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The Financial Flows of the Transnational Crime: Some Preliminary Empirical Results

  • Friedrich Schneider

Until 2008, the growth of the world economy was quite strong and improved the economic well-being all over the globe, but this development was also accompanied by some risks. One of them is transnational crime, which has shown a remarkable increase in the last 20 years3. This raises the following two questions: (1) How is transnational crime financed, and what do we know about this financing? (2) What economic implications does transnational crime have? In this contribution question (2) will be very briefly answered, however the main focus lies on providing a more detailed answer on the financing of transnational crime (question 1). Additionally a detailed analysis of the finances of transnational crime is crucial to reduce their financial options, so that the basis of their operations is at least limited. Such an analysis is another goal of this chapter. My paper is structured as follows: section 2 provides a literature review on the kinds of transnational crime financing. Section 3 shows the infiltration of transnational crime into the economic system. In section 4 some conclusions and policy recommendations are drawn.

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Paper provided by DIW Berlin, German Institute for Economic Research in its series Economics of Security Working Paper Series with number 53.

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Length: 16 p.
Date of creation: 2011
Date of revision:
Handle: RePEc:diw:diweos:diweos53
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  1. Friedrich Schneider, 2004. "Shadow Economies around the World: What do we really know?," IAW Discussion Papers 16, Institut für Angewandte Wirtschaftsforschung (IAW).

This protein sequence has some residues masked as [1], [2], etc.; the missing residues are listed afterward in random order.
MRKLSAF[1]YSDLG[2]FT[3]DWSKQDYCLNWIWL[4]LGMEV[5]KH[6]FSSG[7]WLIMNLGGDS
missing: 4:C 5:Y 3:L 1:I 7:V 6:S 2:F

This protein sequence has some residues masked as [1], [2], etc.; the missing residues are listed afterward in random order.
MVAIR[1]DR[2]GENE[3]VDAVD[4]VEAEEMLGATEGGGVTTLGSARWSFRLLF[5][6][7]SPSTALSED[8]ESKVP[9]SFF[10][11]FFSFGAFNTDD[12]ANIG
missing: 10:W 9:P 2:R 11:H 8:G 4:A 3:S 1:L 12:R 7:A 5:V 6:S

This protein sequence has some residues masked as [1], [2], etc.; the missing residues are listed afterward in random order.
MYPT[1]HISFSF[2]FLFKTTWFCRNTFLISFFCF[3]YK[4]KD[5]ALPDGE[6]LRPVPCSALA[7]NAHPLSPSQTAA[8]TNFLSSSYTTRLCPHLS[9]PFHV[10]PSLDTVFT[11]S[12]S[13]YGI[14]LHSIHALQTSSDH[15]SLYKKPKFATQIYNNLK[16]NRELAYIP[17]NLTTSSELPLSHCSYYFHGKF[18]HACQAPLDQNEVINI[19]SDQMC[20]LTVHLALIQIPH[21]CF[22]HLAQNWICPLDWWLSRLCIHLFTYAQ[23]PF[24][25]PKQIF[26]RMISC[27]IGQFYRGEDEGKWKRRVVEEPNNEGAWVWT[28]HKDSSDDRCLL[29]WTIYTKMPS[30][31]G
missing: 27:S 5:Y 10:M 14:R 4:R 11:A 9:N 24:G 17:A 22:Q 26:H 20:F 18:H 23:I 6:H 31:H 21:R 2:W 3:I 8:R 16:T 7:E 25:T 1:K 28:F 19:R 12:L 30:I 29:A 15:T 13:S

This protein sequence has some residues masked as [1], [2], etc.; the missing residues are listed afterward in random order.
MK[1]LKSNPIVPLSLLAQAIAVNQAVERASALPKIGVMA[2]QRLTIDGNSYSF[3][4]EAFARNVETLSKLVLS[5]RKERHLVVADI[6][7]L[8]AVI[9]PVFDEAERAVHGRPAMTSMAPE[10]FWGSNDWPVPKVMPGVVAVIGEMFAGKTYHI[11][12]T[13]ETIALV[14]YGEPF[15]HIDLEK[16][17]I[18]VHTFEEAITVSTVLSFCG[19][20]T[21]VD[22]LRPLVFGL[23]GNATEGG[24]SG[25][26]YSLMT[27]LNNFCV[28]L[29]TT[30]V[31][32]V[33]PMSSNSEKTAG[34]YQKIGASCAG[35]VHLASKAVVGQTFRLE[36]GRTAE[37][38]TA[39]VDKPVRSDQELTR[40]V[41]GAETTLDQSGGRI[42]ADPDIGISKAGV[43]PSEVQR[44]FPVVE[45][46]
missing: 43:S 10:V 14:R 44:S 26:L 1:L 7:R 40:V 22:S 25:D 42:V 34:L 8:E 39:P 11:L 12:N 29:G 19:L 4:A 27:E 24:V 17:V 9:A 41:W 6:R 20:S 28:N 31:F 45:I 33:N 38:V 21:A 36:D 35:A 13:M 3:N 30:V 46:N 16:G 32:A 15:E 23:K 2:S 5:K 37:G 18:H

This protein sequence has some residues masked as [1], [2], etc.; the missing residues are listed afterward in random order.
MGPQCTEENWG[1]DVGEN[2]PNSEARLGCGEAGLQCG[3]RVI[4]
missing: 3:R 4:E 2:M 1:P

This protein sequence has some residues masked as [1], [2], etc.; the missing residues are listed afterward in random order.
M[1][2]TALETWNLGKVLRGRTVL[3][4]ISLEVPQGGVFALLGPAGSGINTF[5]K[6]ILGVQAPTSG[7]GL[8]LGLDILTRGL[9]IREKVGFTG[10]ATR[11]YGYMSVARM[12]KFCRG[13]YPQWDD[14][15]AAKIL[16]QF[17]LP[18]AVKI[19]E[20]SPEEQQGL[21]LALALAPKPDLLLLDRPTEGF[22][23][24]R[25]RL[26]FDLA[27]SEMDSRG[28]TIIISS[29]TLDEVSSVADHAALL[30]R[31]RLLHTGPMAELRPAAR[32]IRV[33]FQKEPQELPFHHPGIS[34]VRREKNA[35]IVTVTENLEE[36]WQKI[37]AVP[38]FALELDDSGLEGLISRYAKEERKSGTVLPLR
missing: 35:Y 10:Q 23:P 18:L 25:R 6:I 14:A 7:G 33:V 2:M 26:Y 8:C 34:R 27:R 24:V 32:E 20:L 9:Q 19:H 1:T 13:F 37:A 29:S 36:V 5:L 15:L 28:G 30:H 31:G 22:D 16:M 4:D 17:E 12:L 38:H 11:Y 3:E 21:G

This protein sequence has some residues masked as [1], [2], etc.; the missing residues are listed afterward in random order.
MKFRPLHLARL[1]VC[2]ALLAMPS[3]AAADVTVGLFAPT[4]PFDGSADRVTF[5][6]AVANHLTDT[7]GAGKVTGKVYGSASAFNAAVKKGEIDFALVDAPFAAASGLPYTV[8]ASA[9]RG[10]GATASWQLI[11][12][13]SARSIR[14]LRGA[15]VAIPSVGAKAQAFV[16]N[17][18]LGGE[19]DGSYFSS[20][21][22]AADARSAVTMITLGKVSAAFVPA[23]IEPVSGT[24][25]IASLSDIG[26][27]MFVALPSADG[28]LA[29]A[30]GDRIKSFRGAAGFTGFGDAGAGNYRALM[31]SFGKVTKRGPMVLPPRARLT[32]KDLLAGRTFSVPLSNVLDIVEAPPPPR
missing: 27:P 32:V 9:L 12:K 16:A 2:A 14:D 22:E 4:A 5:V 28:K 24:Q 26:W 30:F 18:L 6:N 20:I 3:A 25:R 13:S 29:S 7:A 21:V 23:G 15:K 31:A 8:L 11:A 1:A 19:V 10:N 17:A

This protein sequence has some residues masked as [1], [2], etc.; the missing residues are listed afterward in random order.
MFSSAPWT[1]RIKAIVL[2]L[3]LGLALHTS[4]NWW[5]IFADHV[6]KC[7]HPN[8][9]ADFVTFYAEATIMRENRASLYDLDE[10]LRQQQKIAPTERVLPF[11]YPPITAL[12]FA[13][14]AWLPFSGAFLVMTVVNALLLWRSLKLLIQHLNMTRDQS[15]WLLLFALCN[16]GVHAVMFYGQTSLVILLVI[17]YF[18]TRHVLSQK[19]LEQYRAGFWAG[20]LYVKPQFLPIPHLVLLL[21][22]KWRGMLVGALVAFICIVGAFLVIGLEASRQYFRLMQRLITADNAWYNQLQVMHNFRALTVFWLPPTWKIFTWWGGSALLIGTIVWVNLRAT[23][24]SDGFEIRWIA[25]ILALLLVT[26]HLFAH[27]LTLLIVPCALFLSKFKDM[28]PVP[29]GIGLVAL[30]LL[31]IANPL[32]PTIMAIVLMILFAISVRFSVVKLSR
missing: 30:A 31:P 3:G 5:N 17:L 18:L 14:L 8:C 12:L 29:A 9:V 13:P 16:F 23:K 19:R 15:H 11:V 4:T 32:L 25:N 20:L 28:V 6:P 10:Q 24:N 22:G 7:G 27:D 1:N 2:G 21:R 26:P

2. Brigitte Unger, 2007. "The Scale and Impacts of Money Laundering," Books, Edward Elgar, number 12690, July.
  3. Mohammed El Qorchi & Samuel Munzele Maimbo & John F. Wilson, 2003. "Informal Funds Transfer Systems; An Analysis of the Informal Hawala System," IMF Occasional Papers 222, International Monetary Fund.
  4. Elöd Takáts, 2007. "A Theory of "Crying Wolf"; The Economics of Money Laundering Enforcement," IMF Working Papers 07/81, International Monetary Fund.
  5. Bagella Michele & Busato Francesco & Argentiero Amedeo, 2009. "Money Laundering in a Microfounded Dynamic Model: Simulations for the U.S. and the EU-15 Economies," Review of Law & Economics, De Gruyter, vol. 5(2), pages 879-902, December.
  6. Friedrich Schneider & Ursula Windischbauer, 2010. "Money Laundering: Some Facts," Economics of Security Working Paper Series 25, DIW Berlin, German Institute for Economic Research.
  7. Krueger, Alan B., 2008. "What makes a homegrown terrorist? Human capital and participation in domestic Islamic terrorist groups in the U.S.A," Economics Letters, Elsevier, vol. 101(3), pages 293-296, December.
  8. Walker John & Unger Brigitte, 2009. "Measuring Global Money Laundering: "The Walker Gravity Model"," Review of Law & Economics, De Gruyter, vol. 5(2), pages 821-853, December.
  9. Zdanowicz John S., 2009. "Trade-Based Money Laundering and Terrorist Financing," Review of Law & Economics, De Gruyter, vol. 5(2), pages 855-878, December.
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